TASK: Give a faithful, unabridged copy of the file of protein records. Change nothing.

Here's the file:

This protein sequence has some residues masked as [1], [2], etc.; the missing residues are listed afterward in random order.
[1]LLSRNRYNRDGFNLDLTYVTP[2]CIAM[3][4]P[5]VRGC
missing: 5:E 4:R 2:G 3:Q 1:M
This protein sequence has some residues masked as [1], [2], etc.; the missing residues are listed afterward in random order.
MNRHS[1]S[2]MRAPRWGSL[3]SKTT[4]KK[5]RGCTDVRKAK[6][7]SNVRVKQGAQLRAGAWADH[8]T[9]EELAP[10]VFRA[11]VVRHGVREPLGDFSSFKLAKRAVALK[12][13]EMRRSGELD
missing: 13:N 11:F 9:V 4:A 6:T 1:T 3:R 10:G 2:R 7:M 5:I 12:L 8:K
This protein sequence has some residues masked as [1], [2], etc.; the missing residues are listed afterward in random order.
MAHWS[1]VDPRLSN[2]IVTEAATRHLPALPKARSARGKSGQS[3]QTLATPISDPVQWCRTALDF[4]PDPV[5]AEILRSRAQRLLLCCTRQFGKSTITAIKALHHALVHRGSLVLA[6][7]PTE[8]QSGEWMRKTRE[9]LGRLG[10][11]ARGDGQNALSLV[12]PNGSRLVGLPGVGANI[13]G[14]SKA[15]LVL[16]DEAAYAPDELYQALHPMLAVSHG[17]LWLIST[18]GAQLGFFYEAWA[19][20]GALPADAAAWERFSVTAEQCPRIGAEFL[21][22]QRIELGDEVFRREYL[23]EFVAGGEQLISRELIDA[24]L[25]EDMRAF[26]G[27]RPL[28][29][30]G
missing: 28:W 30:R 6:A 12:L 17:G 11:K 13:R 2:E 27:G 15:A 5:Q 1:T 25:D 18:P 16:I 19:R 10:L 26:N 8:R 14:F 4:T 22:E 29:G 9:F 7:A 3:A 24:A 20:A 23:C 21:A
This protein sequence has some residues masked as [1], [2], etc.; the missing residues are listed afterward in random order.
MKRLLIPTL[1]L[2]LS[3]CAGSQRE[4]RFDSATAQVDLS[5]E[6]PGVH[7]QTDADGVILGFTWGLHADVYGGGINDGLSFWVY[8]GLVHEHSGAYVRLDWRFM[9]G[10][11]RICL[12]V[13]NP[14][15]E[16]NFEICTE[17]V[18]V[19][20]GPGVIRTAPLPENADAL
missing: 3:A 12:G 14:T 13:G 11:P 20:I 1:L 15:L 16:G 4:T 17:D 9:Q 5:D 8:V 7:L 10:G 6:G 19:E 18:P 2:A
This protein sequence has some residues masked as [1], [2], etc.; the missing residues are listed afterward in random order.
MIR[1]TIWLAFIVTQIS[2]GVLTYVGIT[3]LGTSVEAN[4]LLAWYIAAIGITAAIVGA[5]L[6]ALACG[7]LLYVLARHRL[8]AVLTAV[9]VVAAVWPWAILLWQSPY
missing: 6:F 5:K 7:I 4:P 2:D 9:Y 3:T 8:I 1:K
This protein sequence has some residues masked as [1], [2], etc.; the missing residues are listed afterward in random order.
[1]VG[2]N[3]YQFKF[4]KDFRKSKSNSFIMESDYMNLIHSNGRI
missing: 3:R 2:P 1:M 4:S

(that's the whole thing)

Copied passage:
This protein sequence has some residues masked as [1], [2], etc.; the missing residues are listed afterward in random order.
[1]LLSRNRYNRDGFNLDLTYVTP[2]CIAM[3][4]P[5]VRGC
missing: 5:E 4:R 2:G 3:Q 1:M
This protein sequence has some residues masked as [1], [2], etc.; the missing residues are listed afterward in random order.
MNRHS[1]S[2]MRAPRWGSL[3]SKTT[4]KK[5]RGCTDVRKAK[6][7]SNVRVKQGAQLRAGAWADH[8]T[9]EELAP[10]VFRA[11]VVRHGVREPLGDFSSFKLAKRAVALK[12][13]EMRRSGELD
missing: 13:N 11:F 9:V 4:A 6:T 1:T 3:R 10:G 2:R 7:M 5:I 12:L 8:K
This protein sequence has some residues masked as [1], [2], etc.; the missing residues are listed afterward in random order.
MAHWS[1]VDPRLSN[2]IVTEAATRHLPALPKARSARGKSGQS[3]QTLATPISDPVQWCRTALDF[4]PDPV[5]AEILRSRAQRLLLCCTRQFGKSTITAIKALHHALVHRGSLVLA[6][7]PTE[8]QSGEWMRKTRE[9]LGRLG[10][11]ARGDGQNALSLV[12]PNGSRLVGLPGVGANI[13]G[14]SKA[15]LVL[16]DEAAYAPDELYQALHPMLAVSHG[17]LWLIST[18]GAQLGFFYEAWA[19][20]GALPADAAAWERFSVTAEQCPRIGAEFL[21][22]QRIELGDEVFRREYL[23]EFVAGGEQLISRELIDA[24]L[25]EDMRAF[26]G[27]RPL[28][29][30]G
missing: 28:W 30:R 6:A 12:L 17:G 11:K 13:R 2:E 27:G 15:A 5:Q 1:T 25:D 18:P 16:I 19:R 10:L 26:N 8:R 14:F 4:T 22:E 29:G 9:F 7:A 3:A 24:A 20:A 23:C 21:A
This protein sequence has some residues masked as [1], [2], etc.; the missing residues are listed afterward in random order.
MKRLLIPTL[1]L[2]LS[3]CAGSQRE[4]RFDSATAQVDLS[5]E[6]PGVH[7]QTDADGVILGFTWGLHADVYGGGINDGLSFWVY[8]GLVHEHSGAYVRLDWRFM[9]G[10][11]RICL[12]V[13]NP[14][15]E[16]NFEICTE[17]V[18]V[19][20]GPGVIRTAPLPENADAL
missing: 3:A 12:G 14:T 13:G 11:P 20:I 1:L 15:L 16:G 4:T 17:D 9:Q 5:D 8:V 7:L 10:G 6:G 19:E 18:P 2:A
This protein sequence has some residues masked as [1], [2], etc.; the missing residues are listed afterward in random order.
MIR[1]TIWLAFIVTQIS[2]GVLTYVGIT[3]LGTSVEAN[4]LLAWYIAAIGITAAIVGA[5]L[6]ALACG[7]LLYVLARHRL[8]AVLTAV[9]VVAAVWPWAILLWQSPY
missing: 6:F 5:K 7:I 4:P 2:D 9:Y 3:T 8:I 1:K
This protein sequence has some residues masked as [1], [2], etc.; the missing residues are listed afterward in random order.
[1]VG[2]N[3]YQFKF[4]KDFRKSKSNSFIMESDYMNLIHSNGRI
missing: 3:R 2:P 1:M 4:S